The authors did not come to play. This is, I remind you, a document:

"What we call 'is the culmination of a process that began with the constitution of America and the colonial/modern Eurocentered as a new global power.' The result is a world where political and economic systems, namely , prioritize profit over human welfare, producing an environmental crisis and vast inequalities further compounded by ."

On mechanism of settler is, say the writers, is Biological Contamination and Ecological Devastation.

"Settler colonial dominance can be described 'as violence that disrupts human relationships with the environment,' a framework that allows us to clearly see how coloniality continues to enact violence on Indigenous lives as well as many other communities through pollution and other environmentally-related effects."

Colonial expansion reduced the population of the Americas by 90%.

"Biological contamination is not a politically neutral or accidental phenomenon and will always have an effect in the environment in which it is taking placea mongst all actors involved – both human and nonhuman. This is true for both forward and backward contamination in missions to other planetary bodies."

"In the unlikely, but potentially disastrous scenario of backwards contamination, we must also reflect on how structural racism allowed the pandemic to disproportionately impact and communities. It is crucial that the planetary science community, with community input, take the opportunity before uncrewed and crewed exploration of other worlds to think ecologically – and seek to equitably address the consequences of our presence on these other worlds."


Another historical (and present) mechanism for settler colonialism:

"Race Science: Western science built the lie of racial difference that became a core justification underlying colonial expansion, the slave trade, and genocide against Indigenous peoples. White supremacy is a key aspect of almostall other forms of colonial violenceand race science is fundamental to its logic to this day."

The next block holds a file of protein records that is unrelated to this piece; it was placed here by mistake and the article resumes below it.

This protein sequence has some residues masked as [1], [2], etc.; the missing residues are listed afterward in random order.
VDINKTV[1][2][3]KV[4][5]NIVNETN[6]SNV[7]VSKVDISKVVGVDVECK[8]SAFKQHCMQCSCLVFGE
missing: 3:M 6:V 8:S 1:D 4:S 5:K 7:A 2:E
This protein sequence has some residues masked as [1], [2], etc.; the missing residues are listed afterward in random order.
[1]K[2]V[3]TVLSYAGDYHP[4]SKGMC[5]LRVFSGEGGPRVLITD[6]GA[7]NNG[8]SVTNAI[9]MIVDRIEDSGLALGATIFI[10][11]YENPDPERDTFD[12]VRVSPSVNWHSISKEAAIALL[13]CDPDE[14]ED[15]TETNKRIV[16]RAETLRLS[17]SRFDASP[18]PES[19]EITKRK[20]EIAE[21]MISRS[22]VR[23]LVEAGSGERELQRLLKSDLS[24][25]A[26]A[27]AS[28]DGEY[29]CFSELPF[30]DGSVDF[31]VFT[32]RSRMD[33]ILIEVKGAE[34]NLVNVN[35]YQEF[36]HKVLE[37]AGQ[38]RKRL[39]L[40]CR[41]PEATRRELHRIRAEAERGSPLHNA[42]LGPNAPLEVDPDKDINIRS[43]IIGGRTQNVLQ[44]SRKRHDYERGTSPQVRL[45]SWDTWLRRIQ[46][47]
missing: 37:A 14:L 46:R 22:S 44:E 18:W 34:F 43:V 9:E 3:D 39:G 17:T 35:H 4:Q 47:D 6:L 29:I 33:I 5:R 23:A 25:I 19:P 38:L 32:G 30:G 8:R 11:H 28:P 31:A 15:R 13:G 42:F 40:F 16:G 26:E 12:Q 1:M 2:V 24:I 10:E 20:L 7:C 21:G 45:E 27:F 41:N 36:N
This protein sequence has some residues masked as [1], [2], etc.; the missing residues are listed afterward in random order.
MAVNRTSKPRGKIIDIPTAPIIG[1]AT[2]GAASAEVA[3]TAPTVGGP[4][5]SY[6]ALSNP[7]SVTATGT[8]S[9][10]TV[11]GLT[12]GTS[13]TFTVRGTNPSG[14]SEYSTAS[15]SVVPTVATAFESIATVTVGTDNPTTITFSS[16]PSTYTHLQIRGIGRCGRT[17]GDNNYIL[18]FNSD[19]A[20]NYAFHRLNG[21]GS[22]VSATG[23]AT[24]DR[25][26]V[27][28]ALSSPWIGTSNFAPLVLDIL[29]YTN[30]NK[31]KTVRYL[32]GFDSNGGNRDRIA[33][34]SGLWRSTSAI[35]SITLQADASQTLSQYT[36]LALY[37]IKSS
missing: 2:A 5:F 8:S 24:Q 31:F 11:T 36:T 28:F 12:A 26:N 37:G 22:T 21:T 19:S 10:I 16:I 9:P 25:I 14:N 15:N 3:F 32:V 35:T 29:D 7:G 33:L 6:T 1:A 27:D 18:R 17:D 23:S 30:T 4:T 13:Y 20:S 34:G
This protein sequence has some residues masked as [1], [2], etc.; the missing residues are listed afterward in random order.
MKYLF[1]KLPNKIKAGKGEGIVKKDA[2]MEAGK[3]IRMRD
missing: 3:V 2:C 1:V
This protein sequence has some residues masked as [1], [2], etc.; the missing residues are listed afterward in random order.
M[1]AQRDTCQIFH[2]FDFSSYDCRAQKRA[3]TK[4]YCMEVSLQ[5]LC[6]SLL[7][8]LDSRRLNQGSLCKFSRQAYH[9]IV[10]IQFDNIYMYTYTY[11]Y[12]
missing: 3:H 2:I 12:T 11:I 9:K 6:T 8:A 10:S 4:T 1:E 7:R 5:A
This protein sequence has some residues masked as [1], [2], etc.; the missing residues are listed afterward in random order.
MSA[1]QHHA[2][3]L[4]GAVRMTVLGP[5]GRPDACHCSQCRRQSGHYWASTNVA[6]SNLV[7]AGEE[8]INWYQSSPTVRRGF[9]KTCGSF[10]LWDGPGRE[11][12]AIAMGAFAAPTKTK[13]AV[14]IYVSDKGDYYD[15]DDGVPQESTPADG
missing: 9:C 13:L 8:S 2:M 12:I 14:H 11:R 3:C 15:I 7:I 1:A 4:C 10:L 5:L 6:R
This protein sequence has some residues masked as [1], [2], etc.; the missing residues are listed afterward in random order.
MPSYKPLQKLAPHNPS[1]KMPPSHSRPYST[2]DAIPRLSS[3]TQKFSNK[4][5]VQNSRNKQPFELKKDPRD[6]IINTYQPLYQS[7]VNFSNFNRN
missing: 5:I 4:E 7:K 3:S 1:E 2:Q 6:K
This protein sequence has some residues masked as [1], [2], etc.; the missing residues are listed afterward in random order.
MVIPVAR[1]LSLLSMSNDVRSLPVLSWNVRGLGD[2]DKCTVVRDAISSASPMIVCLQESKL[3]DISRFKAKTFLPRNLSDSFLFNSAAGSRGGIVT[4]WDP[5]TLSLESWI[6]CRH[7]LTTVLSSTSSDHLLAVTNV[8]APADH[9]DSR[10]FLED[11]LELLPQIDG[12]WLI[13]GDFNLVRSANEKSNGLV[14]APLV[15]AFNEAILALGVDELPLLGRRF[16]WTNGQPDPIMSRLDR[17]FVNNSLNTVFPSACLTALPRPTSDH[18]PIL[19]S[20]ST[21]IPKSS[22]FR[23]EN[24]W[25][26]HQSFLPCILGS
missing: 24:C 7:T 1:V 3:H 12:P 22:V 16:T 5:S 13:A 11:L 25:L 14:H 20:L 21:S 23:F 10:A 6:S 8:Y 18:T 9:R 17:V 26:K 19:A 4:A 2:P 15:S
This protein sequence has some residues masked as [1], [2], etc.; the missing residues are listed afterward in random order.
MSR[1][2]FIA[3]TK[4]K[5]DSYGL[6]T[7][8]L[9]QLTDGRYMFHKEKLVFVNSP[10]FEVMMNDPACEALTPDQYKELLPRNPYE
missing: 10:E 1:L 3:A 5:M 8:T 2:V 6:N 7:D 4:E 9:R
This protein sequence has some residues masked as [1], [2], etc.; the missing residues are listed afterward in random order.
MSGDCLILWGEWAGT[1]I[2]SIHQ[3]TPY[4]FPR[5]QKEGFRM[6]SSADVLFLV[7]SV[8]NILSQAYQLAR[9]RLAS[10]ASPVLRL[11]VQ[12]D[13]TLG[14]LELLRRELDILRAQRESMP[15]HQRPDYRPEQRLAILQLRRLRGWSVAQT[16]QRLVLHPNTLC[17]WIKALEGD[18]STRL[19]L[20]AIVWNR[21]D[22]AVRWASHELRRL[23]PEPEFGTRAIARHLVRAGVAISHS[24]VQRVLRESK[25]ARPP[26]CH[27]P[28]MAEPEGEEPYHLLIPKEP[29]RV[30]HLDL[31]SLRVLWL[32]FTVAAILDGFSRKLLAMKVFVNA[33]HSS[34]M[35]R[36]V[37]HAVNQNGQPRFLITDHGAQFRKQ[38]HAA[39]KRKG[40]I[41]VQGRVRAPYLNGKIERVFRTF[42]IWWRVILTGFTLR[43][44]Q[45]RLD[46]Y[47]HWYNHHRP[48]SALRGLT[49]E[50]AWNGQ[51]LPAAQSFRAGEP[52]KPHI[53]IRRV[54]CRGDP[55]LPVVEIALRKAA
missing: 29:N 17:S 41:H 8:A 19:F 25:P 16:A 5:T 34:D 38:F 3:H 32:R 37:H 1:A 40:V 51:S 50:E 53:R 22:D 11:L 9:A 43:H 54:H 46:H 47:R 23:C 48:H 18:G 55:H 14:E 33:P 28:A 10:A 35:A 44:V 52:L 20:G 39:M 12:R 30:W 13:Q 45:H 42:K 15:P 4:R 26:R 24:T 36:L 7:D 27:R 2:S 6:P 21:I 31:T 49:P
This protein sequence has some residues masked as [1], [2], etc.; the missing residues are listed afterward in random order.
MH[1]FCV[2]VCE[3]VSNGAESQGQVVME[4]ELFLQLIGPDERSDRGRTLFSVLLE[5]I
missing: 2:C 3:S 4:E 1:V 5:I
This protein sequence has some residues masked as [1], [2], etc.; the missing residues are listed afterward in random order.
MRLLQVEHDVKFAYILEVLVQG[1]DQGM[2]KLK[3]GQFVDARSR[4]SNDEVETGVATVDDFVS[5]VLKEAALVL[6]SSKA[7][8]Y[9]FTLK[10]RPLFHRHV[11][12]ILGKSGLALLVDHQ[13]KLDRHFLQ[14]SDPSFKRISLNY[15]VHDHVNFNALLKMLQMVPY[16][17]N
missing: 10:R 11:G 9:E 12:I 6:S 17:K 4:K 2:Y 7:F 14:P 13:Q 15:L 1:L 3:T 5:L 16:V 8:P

"Commodification and Appropriation of Land and Resource Extraction: The commodification of land through extractive practices has led to significant disruption of the ecosystems that Indigenous communities rely upon for their livelihoods. Examples of extractive exploitation and colonialism abound; while many people in the US think only of the gold rush, mining of rare minerals in Central and South America and Africa incentivize and continue to accelerate colonial expansion even today."

"Agricultural practices throughout the colonial world have been and continue to be damaging, transforming environments and destroying human lives and cultures. From cotton fields in the American south to sugar plantations and rubber tappers in Brazil, the combination of land and people as property was key to the generation of wealth that built up the Western world."

"The field of planetary science and space exploration in the present day is not divorced from these practices, and both existing and planned space infrastructure continue to encroach upon land. This is often justified by falsely framing opposition to such encroachments as "obstructions" to "the future.""

"For example, construction of the Thirty Meter atop has begun despite opposition from many Kanaka ʻŌiwi (Native Hawaiians), who note that previous astronomy development atop Mauna Kea has already had substantial adverse effects."

"Current structures for in-situ resource utilization on other worlds are analogous to some of these past and current practices on Earth. Most immediately, lunar resource maps seek to enable ... actors to plan for extraction of water ice and other resources. Similar proposals exist for asteroid mining. This is presented under a guise of “sustainability,” but in actuality replicates the practices of extractive that have contributed to the environmental degradation of ."

The authors cite a white paper: "Asteroid Resource Utilization: Ethical Concerns and Progress"